"O Goodness infinite, Goodness immense!
That all this good of evil shall produce,
And evil turn to good; more wonderful
Than that which by creation first brought forth
Light out of darkness."
(Lines 469-473)
 
~John Milton, Paradise Lost, Book XII
 
A few choice lines from the final book of Paradise Lost.   I had set Paradise Lost aside during a busy season this past spring, and figured it might be a couple of years before I would pick it up again.  So much to read, so little time, right?  But my summer reading took a bit of a detour when I picked up a paperback copy of Surprised by Oxford (I had previously read it off my Kindle) and re-read it.  Her descriptions of studying seventeenth century literature at Oxford inspired me to pick Paradise Lost back up...and I finished it!  I am so very glad I did.  The story Milton tells in Paradise Lost is a heartbreaking one.  Satan rebels against God in heaven…he falls.  God creates a beautifully perfect world – He speaks order into the chaos, and Satan infiltrates it and tempts Adam and Eve into sin as well.  They are cursed, and thrown out of God's beautiful paradise.  All is lost.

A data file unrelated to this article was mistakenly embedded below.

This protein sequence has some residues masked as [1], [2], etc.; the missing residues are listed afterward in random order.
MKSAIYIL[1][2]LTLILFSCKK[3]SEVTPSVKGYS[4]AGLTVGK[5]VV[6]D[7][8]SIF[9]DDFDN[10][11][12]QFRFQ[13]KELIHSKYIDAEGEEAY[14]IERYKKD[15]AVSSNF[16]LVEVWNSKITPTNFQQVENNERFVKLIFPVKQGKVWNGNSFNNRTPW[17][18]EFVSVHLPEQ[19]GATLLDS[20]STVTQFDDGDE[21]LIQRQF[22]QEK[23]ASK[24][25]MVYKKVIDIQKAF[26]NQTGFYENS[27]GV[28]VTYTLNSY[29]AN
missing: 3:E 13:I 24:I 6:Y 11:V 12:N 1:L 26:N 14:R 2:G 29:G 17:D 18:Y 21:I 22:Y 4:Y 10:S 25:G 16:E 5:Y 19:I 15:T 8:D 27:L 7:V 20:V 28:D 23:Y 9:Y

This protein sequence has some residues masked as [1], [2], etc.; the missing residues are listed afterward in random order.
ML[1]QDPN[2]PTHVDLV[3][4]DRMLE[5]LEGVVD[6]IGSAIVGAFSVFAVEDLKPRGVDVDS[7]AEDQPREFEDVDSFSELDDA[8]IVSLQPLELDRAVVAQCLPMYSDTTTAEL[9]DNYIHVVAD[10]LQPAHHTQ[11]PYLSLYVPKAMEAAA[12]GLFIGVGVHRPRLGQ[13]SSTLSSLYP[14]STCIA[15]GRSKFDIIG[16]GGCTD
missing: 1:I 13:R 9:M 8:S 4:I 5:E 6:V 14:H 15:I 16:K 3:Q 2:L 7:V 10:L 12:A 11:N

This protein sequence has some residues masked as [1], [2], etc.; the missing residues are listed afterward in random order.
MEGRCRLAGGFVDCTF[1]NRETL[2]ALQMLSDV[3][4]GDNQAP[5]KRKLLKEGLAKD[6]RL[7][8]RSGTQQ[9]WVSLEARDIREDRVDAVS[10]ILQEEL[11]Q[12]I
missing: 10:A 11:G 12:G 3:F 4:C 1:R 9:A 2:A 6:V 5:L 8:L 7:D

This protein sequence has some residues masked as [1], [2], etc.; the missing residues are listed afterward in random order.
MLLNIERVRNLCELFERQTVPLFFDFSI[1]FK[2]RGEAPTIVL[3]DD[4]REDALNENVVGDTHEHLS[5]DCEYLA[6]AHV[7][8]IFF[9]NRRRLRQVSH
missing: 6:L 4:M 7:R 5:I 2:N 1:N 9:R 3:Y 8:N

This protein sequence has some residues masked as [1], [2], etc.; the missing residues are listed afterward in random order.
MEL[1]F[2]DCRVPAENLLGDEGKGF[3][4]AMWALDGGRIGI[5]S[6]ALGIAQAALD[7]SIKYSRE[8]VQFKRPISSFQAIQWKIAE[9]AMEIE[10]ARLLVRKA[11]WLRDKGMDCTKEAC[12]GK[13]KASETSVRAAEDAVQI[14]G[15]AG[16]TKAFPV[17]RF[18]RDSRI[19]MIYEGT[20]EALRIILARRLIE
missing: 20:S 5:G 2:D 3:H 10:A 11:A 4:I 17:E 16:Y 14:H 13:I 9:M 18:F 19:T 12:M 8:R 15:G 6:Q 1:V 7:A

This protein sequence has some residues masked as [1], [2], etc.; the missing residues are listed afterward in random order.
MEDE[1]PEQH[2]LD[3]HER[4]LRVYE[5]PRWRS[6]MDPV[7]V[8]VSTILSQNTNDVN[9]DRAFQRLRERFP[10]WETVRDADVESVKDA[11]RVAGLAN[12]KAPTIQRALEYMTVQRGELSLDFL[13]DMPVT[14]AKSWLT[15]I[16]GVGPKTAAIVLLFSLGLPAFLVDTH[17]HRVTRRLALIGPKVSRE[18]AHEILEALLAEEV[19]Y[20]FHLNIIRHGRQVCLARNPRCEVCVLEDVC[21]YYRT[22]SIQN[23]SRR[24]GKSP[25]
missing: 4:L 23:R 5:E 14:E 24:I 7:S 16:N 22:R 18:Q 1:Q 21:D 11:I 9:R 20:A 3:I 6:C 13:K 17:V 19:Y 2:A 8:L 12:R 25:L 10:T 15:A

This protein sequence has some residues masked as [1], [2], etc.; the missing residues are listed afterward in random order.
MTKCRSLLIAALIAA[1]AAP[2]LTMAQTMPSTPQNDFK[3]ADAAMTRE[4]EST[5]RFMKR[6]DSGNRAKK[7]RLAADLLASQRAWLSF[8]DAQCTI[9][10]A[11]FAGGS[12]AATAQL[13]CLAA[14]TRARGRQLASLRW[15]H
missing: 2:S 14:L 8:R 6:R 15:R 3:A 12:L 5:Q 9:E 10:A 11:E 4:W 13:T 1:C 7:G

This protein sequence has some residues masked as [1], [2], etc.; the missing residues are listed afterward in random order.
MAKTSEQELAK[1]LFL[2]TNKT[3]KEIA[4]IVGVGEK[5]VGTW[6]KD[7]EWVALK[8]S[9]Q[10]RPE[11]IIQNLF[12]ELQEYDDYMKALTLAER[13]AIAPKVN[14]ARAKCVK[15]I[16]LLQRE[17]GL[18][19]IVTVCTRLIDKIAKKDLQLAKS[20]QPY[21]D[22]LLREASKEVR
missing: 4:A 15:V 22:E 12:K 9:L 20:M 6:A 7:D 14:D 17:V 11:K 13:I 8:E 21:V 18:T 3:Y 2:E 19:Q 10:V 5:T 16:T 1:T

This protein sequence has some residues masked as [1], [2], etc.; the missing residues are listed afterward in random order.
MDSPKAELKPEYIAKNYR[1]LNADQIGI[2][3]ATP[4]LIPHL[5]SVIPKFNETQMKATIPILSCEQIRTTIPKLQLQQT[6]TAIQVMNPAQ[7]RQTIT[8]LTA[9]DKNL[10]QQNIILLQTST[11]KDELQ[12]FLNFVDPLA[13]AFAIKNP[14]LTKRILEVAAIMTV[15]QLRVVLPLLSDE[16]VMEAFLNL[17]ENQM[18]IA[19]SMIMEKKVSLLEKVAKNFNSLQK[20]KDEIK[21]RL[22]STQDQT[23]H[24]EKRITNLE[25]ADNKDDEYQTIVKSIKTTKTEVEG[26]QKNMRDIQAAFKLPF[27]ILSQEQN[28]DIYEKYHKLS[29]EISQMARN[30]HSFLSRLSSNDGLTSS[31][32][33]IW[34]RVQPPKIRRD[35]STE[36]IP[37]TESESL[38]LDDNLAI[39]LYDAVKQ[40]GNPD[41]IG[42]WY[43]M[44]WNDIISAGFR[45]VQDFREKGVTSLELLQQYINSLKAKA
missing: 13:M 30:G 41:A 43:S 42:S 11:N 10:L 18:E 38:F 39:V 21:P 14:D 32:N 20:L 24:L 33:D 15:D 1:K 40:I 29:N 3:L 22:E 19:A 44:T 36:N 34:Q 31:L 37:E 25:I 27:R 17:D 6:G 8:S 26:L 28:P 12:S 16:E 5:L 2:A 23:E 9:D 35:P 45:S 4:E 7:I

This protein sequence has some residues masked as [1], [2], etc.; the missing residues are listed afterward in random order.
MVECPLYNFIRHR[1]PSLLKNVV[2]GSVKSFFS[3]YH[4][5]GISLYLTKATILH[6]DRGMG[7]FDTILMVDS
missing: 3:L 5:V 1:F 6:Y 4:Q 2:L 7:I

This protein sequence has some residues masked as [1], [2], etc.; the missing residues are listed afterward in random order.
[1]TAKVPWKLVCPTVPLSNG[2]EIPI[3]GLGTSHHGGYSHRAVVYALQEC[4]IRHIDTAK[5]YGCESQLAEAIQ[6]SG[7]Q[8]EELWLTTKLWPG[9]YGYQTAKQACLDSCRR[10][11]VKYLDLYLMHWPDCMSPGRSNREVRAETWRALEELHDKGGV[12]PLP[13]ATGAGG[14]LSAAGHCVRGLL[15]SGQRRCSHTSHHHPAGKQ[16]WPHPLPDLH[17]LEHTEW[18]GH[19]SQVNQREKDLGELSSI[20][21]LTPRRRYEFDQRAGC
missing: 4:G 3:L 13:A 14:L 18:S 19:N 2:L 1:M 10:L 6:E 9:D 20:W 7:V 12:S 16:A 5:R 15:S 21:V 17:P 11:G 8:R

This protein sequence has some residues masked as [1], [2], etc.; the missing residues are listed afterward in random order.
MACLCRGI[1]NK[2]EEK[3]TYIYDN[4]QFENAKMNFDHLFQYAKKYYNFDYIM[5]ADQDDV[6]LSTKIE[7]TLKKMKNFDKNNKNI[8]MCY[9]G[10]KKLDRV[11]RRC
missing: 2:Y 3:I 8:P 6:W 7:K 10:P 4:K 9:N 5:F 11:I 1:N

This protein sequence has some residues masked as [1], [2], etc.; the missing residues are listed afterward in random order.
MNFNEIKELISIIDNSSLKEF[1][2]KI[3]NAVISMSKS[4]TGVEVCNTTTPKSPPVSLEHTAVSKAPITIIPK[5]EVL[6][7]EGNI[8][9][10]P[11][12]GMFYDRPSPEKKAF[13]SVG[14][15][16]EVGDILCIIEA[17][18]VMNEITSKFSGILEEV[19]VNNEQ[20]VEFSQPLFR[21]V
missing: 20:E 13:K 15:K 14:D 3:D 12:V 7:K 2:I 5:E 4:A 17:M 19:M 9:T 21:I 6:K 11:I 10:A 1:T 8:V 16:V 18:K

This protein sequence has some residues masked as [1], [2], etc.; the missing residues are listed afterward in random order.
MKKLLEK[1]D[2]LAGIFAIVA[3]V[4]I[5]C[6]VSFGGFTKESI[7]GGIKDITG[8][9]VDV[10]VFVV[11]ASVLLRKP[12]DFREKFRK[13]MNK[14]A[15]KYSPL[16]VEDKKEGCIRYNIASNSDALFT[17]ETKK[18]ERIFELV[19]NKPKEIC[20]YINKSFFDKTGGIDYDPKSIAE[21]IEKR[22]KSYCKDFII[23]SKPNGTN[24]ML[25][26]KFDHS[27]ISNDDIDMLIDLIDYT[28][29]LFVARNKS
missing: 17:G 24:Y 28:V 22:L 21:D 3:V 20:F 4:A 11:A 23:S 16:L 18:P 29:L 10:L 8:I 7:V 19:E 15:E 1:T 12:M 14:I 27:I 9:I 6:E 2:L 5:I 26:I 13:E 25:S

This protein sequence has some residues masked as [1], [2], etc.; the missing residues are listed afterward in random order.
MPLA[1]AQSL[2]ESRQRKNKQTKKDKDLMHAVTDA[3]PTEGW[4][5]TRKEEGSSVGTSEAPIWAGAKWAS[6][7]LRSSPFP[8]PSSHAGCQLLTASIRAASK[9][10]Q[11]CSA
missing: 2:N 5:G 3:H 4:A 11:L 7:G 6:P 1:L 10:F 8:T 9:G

Or so we think.
 
But all is not lost.  There is Another One coming.  One who will triumph.   One who did triumph at the cross, and One who will come again in ultimate victory.
 
 
This is a crazy world we live in.  There are times when the Unthinkable happens.  There are times when it seems that Chaos overwhelms.  There are times when it seems All is Lost.